2- A Rose With Four Petals
This particular house actually belongs to a Christian family. At the bottom in form of two signs, face to face, a symbol of love of those which live in the house.
3- Without a Star and Religious Membership.
This symbolizes the love of the couple, and the flower represents their offspring.
4- The Five Snakes
The snakes guards an eye on the top. This is a Muslim house, and the flower represents the couple living in the house being guarded by the snakes and the evil eye.
5- A Flower with Five Petals and Seven Leaves on the Stem
This is the symbol for a Muslim family
6- A Flower with Eight Petals
This is the symbol for a Muslim house, with the symmetrical fan like symbol at the bottom indicates the love of the couple within the home.
7- The Star Of David with Branches Crossing
This is another symbol for a Jewish family, and the branches crossing at the bottom symbolized the love of the couple within the home.
An Oval At The Top With A Date in the middle, and eye to stop the evil eye within the branches from harming the family within.
8- The Rose with Eight Petals
Thus Arab & Muslim, with two branches of symmetrical olive trees which symbolize that the couple lives there peacefully. The olive-tree is actually the symbol of peace throughout Morocco (as well as in Isreal- for my Christian friends, think of the significance of that in some of your Bible stories).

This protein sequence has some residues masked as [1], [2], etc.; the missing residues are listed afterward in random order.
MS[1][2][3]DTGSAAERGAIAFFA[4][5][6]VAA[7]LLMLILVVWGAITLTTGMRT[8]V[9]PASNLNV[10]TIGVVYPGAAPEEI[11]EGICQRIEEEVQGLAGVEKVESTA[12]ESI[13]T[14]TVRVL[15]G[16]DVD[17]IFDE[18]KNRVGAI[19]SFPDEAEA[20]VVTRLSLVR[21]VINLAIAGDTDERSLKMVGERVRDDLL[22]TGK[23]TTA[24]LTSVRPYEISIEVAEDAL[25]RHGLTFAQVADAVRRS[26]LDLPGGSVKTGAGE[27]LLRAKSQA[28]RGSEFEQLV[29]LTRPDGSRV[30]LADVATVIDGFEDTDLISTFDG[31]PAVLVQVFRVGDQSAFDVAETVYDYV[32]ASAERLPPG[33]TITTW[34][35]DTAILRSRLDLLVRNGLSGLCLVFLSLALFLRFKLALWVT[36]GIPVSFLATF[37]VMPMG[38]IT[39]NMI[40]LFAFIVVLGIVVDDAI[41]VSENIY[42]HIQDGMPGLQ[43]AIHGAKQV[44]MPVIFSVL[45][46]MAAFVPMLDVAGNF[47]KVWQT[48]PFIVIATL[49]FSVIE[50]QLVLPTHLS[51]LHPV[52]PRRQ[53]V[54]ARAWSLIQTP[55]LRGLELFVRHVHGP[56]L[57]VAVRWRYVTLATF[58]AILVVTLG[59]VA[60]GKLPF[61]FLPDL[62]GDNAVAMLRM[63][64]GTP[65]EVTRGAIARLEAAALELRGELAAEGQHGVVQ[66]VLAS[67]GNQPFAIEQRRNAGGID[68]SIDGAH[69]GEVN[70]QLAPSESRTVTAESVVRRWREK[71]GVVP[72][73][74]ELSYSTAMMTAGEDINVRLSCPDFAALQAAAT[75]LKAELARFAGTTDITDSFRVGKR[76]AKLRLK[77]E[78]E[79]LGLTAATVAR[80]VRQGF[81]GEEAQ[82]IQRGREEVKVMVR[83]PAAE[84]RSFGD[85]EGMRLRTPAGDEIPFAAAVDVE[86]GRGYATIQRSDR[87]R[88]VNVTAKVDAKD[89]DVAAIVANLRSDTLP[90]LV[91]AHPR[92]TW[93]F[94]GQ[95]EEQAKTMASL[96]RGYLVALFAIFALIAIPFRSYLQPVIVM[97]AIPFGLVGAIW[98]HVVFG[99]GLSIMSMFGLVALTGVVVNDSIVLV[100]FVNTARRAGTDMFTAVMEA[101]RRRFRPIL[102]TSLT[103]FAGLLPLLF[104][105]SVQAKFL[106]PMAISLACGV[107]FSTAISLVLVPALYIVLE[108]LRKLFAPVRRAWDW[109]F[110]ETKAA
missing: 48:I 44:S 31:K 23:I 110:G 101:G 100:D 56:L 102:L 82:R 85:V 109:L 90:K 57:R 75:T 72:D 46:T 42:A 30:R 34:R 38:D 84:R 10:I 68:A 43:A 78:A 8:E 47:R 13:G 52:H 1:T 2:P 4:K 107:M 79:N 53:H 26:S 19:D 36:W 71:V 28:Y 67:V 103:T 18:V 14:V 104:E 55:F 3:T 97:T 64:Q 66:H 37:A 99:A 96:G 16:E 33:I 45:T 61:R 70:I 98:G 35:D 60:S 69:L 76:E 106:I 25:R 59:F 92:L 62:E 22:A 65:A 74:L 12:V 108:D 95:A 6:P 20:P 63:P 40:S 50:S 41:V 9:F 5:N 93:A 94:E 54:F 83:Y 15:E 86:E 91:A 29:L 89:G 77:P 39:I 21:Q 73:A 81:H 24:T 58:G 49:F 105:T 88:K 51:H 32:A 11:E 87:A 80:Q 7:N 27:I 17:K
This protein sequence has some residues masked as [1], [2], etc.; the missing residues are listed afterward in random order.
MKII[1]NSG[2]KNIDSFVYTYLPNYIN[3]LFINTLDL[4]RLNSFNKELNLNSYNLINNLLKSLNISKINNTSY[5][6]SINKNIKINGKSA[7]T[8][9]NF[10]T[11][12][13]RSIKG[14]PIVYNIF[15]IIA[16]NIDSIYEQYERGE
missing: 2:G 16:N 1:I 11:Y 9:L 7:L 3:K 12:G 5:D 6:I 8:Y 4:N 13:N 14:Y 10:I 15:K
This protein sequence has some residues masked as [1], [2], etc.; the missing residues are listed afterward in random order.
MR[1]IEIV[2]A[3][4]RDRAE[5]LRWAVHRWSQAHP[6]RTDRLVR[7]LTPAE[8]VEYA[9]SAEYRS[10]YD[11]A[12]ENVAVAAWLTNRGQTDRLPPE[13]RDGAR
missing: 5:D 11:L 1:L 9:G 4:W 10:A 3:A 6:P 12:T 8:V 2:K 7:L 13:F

So as you can see, with all the symbols that were being placed on doors, clothing, jewelry, rugs, clothing — they were symbols for faith, love, and protection. Every color has its meaning, and use in their culture, but typically it revolves around strength, fertility, and protection.
But the thing that was most surprising to me is that they also put the symbols for fertility and magical rites on their faces as tattoos. This was strange to me at first. The more I studied their meanings and culture the more I thought about how beautiful the idea was.
Diversity of culture is what I feel is slowly starting to disappear from our world, as the internet makes information more available, and travel is more affordable; it is very important that we not try and change others & cherish who and what defines them as a culture and a people.
Understanding The Amazigh Through Art
The Amazigh, or Berber people in Morocco may be in danger of losing their language, unique practices, and one of a kind Artistic ways in the future. Learn what you can, approaching a culture like this with an open mind and a desire to learn is what makes them have pride in their own culture. It helps them to be a little more excited about their heritage, thus preserving the stories, art, and heritable trade that is passed down through generations.
They are a people full of love, life, and joy and are eager to share it with the world. Those Berber who understand how unique their heritage is, are becoming more protective of wanting to continue those traditions in their own children. Tourists can support this by going on cultural tours, interacting with the Berber Community and buying the artwork, clothing, and crafts that have been handed down through the centuries.